Episodes

It's difficult to believe that the creators of Showtime's Episodes are not holding a grudge against network TV.

Their last series, the CBS sitcom The Class, was axed after one short season, and their follow-up comedy (for cable, natch) is nothing if not an indictment of how the worst broadcast shows get made, sometimes in spite of a great idea. Just take a gander at Episodes' fictional network honcho, a crass and careless tyrant who transforms an urbane British hit about the headmaster of an elite boys school into a broad comedy for American audiences starring Matt LeBlanc.

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Still, executive producers David Crane and Jeffrey Klarik insist Episodes was not born out of bitterness.

"Oh, it is very personal to us," says Crane, who previously co-created Friends for NBC. "But this show didn't grow out of revenge. I'm not bitter. Neither of us can say the industry hasn't been good to us."

So what was the motivation? "This is looking at the showbiz world we live in, and going, 'This is hilarious. It's insane.'"

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Crane and Klarik's world didn't seem so hilarious following the cancelation of The Class, a sitcom about the now-grown, reunited alumni of a third grade class. The project incited a bidding war among the broadcast networks based largely on the reps of its creators, but after 19 episodes and decent-but-not-spectacular ratings, the show was dropped.

"'No more network! I can't do it again!' That's what I was thinking," says Klarik, who had been a producer on Mad About You.  (Last July, he said the experience made him feel like a puppy in a dryer.) Neither will say what specifically went wrong with The Class, but they do say the process wasn't so different from the way it was on Friends, which ended its successful 10-season run in 2004.

"I don't know the industry has changed," Crane says. "Maybe it's more anxious because there are more networks, more competition, less money, more on the line... But there's been insanity as long as we've been doing it." Which is to say, even after the failure of The Class in 2007, Crane was still itching to go back to work on a new series. Klarik offered a compromise: They would work in England, where "you can be really under the radar, and we can write it all ourselves..."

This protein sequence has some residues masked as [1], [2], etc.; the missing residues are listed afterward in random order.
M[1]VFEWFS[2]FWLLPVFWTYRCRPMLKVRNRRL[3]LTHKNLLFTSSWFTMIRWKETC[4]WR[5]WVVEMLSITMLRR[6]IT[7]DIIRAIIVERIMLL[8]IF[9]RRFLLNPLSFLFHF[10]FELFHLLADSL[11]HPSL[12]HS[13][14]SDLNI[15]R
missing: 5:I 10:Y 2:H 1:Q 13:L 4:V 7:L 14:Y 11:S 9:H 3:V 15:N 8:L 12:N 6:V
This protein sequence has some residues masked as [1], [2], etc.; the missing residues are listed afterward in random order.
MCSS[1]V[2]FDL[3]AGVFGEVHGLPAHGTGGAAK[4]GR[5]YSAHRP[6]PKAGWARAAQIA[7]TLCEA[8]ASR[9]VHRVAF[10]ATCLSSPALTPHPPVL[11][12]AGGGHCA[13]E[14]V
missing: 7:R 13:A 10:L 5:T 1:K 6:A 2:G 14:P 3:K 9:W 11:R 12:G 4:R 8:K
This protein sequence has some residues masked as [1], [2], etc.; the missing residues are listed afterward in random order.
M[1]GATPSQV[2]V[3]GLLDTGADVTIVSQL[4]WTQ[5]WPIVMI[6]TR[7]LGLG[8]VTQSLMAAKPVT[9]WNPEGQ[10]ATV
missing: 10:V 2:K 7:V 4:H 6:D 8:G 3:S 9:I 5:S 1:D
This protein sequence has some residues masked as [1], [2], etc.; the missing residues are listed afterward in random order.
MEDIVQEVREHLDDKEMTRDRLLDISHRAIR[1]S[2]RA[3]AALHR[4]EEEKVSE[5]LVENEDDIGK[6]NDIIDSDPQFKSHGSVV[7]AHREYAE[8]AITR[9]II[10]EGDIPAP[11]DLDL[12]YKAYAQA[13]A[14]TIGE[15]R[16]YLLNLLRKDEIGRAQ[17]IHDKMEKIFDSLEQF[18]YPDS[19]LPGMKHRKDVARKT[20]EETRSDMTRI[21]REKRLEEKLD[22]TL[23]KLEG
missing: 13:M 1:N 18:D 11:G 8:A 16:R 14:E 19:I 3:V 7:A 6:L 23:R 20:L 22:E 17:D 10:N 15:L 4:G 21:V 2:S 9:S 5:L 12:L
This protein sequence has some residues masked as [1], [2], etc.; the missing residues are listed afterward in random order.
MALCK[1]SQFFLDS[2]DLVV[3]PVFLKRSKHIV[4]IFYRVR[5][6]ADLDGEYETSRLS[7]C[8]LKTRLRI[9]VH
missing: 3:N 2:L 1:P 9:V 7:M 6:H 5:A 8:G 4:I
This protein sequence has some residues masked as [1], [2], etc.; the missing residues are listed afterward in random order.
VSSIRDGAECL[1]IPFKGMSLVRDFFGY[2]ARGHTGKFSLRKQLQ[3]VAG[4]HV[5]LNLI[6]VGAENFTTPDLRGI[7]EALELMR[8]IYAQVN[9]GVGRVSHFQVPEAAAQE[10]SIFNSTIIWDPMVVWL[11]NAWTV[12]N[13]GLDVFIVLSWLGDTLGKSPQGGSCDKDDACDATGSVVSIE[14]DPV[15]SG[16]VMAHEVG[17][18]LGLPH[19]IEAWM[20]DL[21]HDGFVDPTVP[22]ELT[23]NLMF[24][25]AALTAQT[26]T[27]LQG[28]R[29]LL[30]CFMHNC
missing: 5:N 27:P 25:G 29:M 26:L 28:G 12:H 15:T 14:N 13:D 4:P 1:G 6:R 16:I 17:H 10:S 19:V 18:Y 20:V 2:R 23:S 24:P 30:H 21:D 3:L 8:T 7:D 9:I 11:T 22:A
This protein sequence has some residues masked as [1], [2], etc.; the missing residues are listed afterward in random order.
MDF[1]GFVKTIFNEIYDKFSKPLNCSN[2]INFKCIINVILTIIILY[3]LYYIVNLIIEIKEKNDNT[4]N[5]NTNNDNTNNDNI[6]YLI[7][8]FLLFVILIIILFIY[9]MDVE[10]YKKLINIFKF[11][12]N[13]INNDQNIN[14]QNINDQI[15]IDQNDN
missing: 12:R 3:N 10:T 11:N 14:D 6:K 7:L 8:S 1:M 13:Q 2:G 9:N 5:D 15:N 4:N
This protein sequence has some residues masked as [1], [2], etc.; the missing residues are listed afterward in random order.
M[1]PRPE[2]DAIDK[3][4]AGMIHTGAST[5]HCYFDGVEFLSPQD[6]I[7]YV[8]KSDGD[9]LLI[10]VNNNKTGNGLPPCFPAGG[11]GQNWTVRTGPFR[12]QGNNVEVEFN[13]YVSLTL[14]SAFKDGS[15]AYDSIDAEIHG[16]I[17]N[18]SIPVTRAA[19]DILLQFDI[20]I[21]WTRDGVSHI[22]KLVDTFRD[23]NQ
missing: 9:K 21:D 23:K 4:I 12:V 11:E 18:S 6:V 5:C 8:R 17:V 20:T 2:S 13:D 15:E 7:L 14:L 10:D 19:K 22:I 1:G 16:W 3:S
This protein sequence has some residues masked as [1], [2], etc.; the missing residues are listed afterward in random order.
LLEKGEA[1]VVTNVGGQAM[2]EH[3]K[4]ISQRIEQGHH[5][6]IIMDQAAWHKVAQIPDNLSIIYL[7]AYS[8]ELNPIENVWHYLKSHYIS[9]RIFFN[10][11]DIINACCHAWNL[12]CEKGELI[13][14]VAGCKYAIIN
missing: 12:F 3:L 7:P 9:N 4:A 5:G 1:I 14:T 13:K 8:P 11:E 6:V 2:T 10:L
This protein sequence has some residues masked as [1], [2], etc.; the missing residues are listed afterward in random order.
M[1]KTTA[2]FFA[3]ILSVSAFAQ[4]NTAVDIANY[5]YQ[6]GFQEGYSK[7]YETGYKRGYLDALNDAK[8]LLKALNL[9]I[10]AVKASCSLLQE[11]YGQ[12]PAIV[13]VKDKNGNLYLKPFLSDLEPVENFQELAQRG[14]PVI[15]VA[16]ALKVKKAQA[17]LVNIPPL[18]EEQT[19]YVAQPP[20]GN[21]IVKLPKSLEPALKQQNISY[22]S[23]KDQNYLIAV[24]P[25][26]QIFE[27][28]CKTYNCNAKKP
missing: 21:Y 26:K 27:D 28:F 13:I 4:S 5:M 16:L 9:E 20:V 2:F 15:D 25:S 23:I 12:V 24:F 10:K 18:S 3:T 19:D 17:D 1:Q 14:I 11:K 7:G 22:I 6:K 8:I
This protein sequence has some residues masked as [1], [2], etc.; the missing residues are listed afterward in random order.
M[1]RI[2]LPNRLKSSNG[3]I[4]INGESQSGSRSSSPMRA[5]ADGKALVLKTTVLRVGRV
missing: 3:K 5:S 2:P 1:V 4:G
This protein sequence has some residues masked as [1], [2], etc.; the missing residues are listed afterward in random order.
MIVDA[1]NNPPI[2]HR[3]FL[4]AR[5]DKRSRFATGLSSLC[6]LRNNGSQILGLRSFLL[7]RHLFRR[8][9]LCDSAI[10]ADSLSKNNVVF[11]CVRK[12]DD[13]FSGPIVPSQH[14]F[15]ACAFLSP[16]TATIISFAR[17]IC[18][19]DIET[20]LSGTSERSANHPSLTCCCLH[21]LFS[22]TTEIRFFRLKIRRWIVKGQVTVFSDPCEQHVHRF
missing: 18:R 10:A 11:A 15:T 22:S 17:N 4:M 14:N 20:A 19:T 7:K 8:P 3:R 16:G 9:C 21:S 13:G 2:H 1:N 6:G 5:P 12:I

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That show, satire or not, is a rather damning (and, as the pair says, "personal") account of the incestuous inner machinery of Hollywood. Standing in for real-life couple Crane and Klarik are Episodes' protagonists, married British hitmakers Sean and Beverly Lincoln (Stephen Mangan and Tamsin Greig), who are suckered into adapting their series Lyman's Boys for a U.S. network. They stumble helplessly from episode to episode as their show is gradually dumbed down, epitomized best when LeBlanc is eventually cast as its lead against their wishes.

"You need a bad guy," LeBlanc says. "The head of the network is a fun villain." Like Crane and Klarik, LeBlanc, whose fictional self is self-serving and shallow, suffered through an embarrassment of his own that was the ill-fated Friends spin-off Joey (a project, neither Crane nor Friends co-creator Marta Kauffman wanted a part of.) But he downplays what could be easily read as Episodes' sour attitude toward broadcast television. "I've had good and bad experiences at the network," LeBlanc says. "There are obviously some very smart people in Hollywood, and there's some great stuff that comes out of it. But there's also room for everybody — talented and talent-free."

Using LeBlanc as the show's punching bag, evidence of a star system gone wrong, was mandatory.

"Once we had the idea that he would be the perfect worst piece of casting, we loved it so much that even the thought of someone else doing it... We thought if he said no, we'd just do a different show," Crane says. LeBlanc adds he was their willing target. "If it's a good joke, sure," he says.

Crane and Klarik say the harsh, sometimes hard-to-believe stereotypes pervading the show — the network's fear-based decision-making and lemming-like yes men; the lead actress who lies about her age and has popular a sex tape — are based in their reality. "In fact, we pulled back," Klarik says. (As evidence, the pair recalls a recent situation in which a friend of theirs sold a show to a network about a "short, sweet Jewish guy." Says Crane: "The network said, 'Cedric the Entertainer, or it's not happening.' The show died. First pilot they picked up last season, killed. And you think, 'This is madness!'")

Even LeBlanc keeps mum when asked about how similar he is to his alter ego. "I'd rather not discuss," he says with a smile.

So far, bitter or not, their take appears to be working. Episodes has been praised as "sharp" by critics from USA Today, New York Magazine and The Hollywood Reporter, among others. (Viewership, however, could stand to improve. Sunday's episode drew just 332,000 viewers, down from the premiere audience of 770,000.)

Though the reviews have been comforting, Crane and Klarik say they still don't expect to return to the more lucrative world of broadcast network. "David keeps talking about not burning bridges, and my feeling is it doesn't matter if you don't intend to go back again," Klarik says. "I don't, thank God."

Then again, Crane says, "the not-so-secret secret about Hollywood is they'll let anyone work again if they like the script." "If Hitler came with something good..." Klarik begins.

"Suddenly, we're picking up the Adolf script," Crane says.

Episodes airs Sundays at 9:30/8:30c on Showtime.